Lunar eclipse Wednesday to last 100 minutes – longest in 11 years

Skywatchers in North America will miss this lunar eclipse, but a second one this year will be visible in December, especially in western portions of the continent.

Slamet Riyadi/AP/File
The Earth casts a shadow over the moon during a partial lunar eclipse that is observed on June 26, 2010, in Yogyakarta, Central Java, Indonesia.

Skywatchers across much of the world are getting set for a total lunar eclipse June 15 that promises to shroud the moon in the darkest part of Earth's shadow for 100 minutes – the longest stretch of deep dimming in 11 years.

This eclipse of the moon will not be visible in North America. But people across a broad swath of the planet – from Europe east and south to eastern Australia and New Zealand – will be able to catch at least the darkest phase of the eclipse, weather permitting.

The moon's brightness will take a decided dive during the height of the event, potentially providing skywatchers with good views of features in the night sky they might not otherwise be able to see.

During a 1982 total eclipse that traced a path across the same part of the sky as the June 15 eclipse of the moon, "I was amazed at how brilliantly the summer Milky Way glowed, because it was all but invisible" during the portions of the eclipse when the moon was passing through lighter portions of Earth's shadow, according to Fred Espenak, an astrophysicist at the Goddard Space Flight Center in Greenbelt, Md., in an ecplise forecast he posted on the center's web site.

Total eclipses occur when the moon passes through a dunce-cap shaped shadow Earth casts into space on its night side. The shadow has two main portions – an outer portion, or penumbra, which begins the dimming process, and the umbra, the inner, darkest part of the shadow.

The eclipse is set to begin at about 1:24 p.m. Eastern Daylight Time, with the total eclipse beginning two hours later. The moon will be at its darkest at about 4:12 p.m. EDT.

The total portion of the eclipse will last for 100 minutes on Wednesday night because the moon will be crossing through the shadow close to an imaginary line stretching from the peak of the dunce cap through the center of the Earth. This represents the thickest part of the umbra at any given distance from Earth.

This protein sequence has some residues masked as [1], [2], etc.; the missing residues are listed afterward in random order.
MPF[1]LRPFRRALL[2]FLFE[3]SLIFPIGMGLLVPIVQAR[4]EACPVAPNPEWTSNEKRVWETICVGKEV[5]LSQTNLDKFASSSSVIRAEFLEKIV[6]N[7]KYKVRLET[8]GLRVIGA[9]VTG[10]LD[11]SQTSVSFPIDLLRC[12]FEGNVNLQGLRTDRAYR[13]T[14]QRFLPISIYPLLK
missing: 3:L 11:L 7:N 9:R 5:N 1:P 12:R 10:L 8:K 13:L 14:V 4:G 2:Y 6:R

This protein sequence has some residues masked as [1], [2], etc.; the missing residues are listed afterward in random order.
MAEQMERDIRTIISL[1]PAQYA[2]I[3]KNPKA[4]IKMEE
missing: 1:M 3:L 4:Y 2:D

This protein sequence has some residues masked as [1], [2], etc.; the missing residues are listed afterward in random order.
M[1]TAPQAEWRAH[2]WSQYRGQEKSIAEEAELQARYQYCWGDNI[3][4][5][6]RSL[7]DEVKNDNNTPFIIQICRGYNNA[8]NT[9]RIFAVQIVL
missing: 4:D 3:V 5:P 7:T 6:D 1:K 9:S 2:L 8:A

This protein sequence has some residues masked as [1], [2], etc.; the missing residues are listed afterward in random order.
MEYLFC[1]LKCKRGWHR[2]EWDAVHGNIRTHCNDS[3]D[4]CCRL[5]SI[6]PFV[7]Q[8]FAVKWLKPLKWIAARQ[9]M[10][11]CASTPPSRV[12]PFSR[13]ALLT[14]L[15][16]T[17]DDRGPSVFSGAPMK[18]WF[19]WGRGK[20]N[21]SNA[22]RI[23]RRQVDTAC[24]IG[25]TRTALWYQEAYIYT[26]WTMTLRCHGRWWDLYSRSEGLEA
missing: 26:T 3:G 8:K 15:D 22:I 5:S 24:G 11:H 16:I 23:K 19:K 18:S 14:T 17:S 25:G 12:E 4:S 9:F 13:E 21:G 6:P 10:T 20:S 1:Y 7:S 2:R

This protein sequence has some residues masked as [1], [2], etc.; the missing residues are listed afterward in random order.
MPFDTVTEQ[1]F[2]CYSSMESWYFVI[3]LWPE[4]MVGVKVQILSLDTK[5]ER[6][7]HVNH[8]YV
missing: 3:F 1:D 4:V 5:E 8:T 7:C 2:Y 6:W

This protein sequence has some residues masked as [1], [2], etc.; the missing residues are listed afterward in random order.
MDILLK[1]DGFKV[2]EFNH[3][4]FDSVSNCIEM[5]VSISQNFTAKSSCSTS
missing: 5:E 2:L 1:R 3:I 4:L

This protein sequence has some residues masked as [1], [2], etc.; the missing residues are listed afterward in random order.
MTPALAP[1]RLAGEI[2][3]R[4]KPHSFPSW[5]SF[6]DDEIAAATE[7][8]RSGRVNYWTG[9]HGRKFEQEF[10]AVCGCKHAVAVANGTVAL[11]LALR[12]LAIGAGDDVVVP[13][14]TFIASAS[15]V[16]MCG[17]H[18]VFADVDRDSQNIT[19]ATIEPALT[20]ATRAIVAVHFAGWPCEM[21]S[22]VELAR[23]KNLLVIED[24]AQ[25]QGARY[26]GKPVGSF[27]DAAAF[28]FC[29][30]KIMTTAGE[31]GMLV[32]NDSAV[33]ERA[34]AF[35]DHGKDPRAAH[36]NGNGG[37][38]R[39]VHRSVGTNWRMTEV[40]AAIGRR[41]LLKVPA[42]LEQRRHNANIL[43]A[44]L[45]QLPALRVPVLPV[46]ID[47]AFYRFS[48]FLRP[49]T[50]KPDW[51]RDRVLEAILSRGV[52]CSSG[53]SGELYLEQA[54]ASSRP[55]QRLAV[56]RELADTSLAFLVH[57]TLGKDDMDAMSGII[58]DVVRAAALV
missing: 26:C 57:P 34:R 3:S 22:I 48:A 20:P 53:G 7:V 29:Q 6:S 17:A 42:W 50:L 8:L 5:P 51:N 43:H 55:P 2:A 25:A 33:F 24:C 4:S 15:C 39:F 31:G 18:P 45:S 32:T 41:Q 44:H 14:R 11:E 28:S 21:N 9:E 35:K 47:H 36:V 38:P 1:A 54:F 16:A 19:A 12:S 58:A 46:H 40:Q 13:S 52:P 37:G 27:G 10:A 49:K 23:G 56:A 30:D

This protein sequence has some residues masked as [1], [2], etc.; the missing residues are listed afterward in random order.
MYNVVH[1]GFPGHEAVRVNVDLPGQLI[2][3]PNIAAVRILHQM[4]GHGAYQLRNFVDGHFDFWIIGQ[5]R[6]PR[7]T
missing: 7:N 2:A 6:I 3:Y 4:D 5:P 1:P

During this time, spectators will see the moon shift from its bright white before the eclipse to varying shades of orange to deep orange or even red when it passes through the umbra.

In effect, the moon is being treated to a three-hour sunset. Sunlight reaching the moon travels along a path that takes it through an ever thickening atmosphere as the moon slips behind Earth.

As the light's path through the atmosphere gets longer, increased scattering saps it of its blue components, leaving a palette of dark oranges and reds to bathe the lunar surface.

For people who don't live in the eclipse's path, the Sky Watchers Association of North Bengal in India will be one of several organizations webcasting the event live.

And for those who live in North America, there is yet hope for seeing a lunar eclipse this year. Another occurs on Dec. 10. However, Dr. Espenak calculates that for North Americans, western regions will get better views than eastern regions because the eclipse will be occurring as the moon is setting.

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